United States. Army. Mormon Battalion
- Existence: 1846 - 1847
The Mormon Battalion (1846-1847) was a unit in the United States military that served during the Mexican-American War.
The Mormon Battalion, which began official service in July 1846, was the only religiously based united in United States military history. The battalion was a volunteer unit of between 534 and 539 members of the Church of Jesus Christ of Latter-day Saints. Created to assist with the Mexican-American War (which lasted from 1846-1848), the unit marched nearly 2,000 miles from Iowa to San Diego.
The unit was discharged on July 16, 1847, five months after its arrival in San Diego.
Citation:Larson, C.V. A data base of the Mormon Battalion, c1987: p. 1 (formed July 16, 1846, at the request of the U.S. govt.) p. 2 (discharged July 16, 1847) p. 4 (U.S. Mormon Battalion)
LC data base, 12/30/87 (hdg.: Iowa Infantry. Mormon Battalion, 1846-1847)
Wikipedia, via WWW, 27 January 2015 (The Mormon Battalion, which began official service in July 1846, was the only religiously based united in United States military history; was a volunteer unit of between 534 and 539 members of the LDS church;Created to assist with the Mexican-American War (which lasted from 1846-1848); marched nearly 2,000 miles from Iowa to San Diego; was discharged on July 16, 1847, five months after its arrival in San Diego)
Found in 30 Collections and/or Records:
Photocopies of typewritten and handwritten diaries, genealogies, and applications for a pension from the United States Government. The diaries include very brief entries and cover the years 1855 to 1859.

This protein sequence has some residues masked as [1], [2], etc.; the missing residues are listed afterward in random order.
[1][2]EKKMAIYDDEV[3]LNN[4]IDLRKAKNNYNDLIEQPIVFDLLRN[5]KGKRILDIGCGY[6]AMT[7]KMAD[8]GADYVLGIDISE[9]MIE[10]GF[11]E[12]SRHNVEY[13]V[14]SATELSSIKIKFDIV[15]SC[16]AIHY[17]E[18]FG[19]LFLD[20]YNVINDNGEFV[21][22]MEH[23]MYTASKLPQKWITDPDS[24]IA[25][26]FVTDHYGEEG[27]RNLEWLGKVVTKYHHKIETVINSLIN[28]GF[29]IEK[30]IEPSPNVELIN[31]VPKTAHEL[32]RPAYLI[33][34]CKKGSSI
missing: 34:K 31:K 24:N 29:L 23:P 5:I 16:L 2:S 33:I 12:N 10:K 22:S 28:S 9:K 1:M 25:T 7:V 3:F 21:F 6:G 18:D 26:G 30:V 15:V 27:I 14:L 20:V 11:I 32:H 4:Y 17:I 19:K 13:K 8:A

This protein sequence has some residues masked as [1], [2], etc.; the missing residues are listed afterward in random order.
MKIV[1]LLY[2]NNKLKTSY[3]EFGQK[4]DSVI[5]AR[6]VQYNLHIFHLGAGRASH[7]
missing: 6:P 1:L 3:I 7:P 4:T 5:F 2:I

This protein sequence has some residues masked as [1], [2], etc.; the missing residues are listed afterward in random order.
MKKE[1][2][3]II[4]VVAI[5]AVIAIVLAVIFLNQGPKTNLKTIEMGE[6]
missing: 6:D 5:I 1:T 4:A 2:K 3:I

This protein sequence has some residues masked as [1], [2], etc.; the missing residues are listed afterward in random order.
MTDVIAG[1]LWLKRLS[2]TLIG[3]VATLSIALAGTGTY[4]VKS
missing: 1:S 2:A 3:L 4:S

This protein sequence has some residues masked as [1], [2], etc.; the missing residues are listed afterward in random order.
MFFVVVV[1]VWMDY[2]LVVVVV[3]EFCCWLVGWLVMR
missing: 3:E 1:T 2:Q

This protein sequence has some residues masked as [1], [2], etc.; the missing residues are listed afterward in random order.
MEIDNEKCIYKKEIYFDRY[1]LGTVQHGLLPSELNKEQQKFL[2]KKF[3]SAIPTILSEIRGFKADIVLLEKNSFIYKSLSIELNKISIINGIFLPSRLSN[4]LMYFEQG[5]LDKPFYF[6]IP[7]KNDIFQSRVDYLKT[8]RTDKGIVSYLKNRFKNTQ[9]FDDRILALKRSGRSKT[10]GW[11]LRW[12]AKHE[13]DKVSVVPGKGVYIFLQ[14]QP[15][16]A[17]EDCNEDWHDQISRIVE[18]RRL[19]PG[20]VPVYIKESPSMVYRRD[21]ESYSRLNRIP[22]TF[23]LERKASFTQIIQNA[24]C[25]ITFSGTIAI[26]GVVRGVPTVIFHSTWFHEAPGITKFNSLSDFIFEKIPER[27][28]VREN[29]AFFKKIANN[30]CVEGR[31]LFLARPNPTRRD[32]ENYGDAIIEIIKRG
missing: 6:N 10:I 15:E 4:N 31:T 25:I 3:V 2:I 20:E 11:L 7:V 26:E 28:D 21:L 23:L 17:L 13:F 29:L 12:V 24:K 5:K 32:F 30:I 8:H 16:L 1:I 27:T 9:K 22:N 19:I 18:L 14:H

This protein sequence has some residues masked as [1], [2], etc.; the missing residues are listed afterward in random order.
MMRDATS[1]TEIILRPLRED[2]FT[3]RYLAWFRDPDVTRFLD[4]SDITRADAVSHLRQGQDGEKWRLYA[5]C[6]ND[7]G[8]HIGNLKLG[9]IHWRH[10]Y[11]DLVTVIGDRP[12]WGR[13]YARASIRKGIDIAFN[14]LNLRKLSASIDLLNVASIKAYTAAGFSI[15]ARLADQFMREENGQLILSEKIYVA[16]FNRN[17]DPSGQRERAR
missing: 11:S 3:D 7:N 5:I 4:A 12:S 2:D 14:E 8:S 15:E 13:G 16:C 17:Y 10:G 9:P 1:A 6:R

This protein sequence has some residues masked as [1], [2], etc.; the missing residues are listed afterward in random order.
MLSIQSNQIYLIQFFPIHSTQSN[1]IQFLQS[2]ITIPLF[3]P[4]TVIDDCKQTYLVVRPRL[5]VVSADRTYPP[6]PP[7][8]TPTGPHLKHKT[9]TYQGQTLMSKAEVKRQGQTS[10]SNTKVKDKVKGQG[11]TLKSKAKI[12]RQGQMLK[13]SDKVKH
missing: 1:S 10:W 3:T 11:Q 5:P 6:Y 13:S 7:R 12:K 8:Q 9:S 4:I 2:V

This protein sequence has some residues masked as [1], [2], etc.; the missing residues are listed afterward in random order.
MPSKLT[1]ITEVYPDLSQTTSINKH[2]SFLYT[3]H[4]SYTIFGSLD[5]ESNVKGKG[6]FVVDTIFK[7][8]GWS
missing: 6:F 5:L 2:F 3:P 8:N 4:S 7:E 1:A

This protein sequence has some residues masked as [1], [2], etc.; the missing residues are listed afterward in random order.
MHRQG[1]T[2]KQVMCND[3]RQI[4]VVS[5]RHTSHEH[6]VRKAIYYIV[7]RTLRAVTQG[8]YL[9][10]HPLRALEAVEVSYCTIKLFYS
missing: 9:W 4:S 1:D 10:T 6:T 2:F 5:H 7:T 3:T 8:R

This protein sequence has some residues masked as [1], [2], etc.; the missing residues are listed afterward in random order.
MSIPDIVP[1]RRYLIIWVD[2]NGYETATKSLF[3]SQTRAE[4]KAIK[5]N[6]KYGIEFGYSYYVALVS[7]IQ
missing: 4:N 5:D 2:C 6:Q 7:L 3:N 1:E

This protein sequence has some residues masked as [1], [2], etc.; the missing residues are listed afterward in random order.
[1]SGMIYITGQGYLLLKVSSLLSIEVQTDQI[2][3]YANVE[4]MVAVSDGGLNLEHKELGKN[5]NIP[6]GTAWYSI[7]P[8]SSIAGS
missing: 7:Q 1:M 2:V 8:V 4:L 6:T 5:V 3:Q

Handwritten copy of a letter appealing to the president of the United States, James K. Polk. The item was copied in 1890, but the original was dated 1 June 1846. The letter states that the Mormons have been persecuted and appealed for aid. It is believed that Polk's call for volunteers to fight in the war with Mexico was an answer to this request. The "Mormon Battalion" was formed in consequence.
Typewritten biography of Samuel Gould by his daughter. The date of composition is unknown. Gould was a member of the Mormon Battalion and an early pioneer in Parowan Utah. Also included is a program from the Iron County Centennial Celebration of 1951 and a brief history of the Parowan Ward of the Mormon Church.
David Brown's third great grandson, Erold Clark Wiscombe, writes about Brown's family history; marriage to Elizabeth Stephens; removal to Illinois in 1831; conversion to Mormonism in 1840; removal to Florence, Nebraska; son, James, joining the Mormon Battalion; quarrel with Brigham Young leading to removal to Calhoun, Iowa; Indian difficulties in Iowa; rebaptism in Salt Lake City, in 1874; and death in Calhoun, Iowa.
Photocopies of handwritten and typed copies of correspondence. Butterfield writes to his mother and other family members. Butterfield writes about his missionary work for the Mormon Church in Missouri; his association and employment with Joseph Smith, the first president of the Mormon Church; and his life in Missouri, Illinois, and Missouri. He also writes about his service with the Mormon Battalion. Also included is a biography of Abel Butterfield.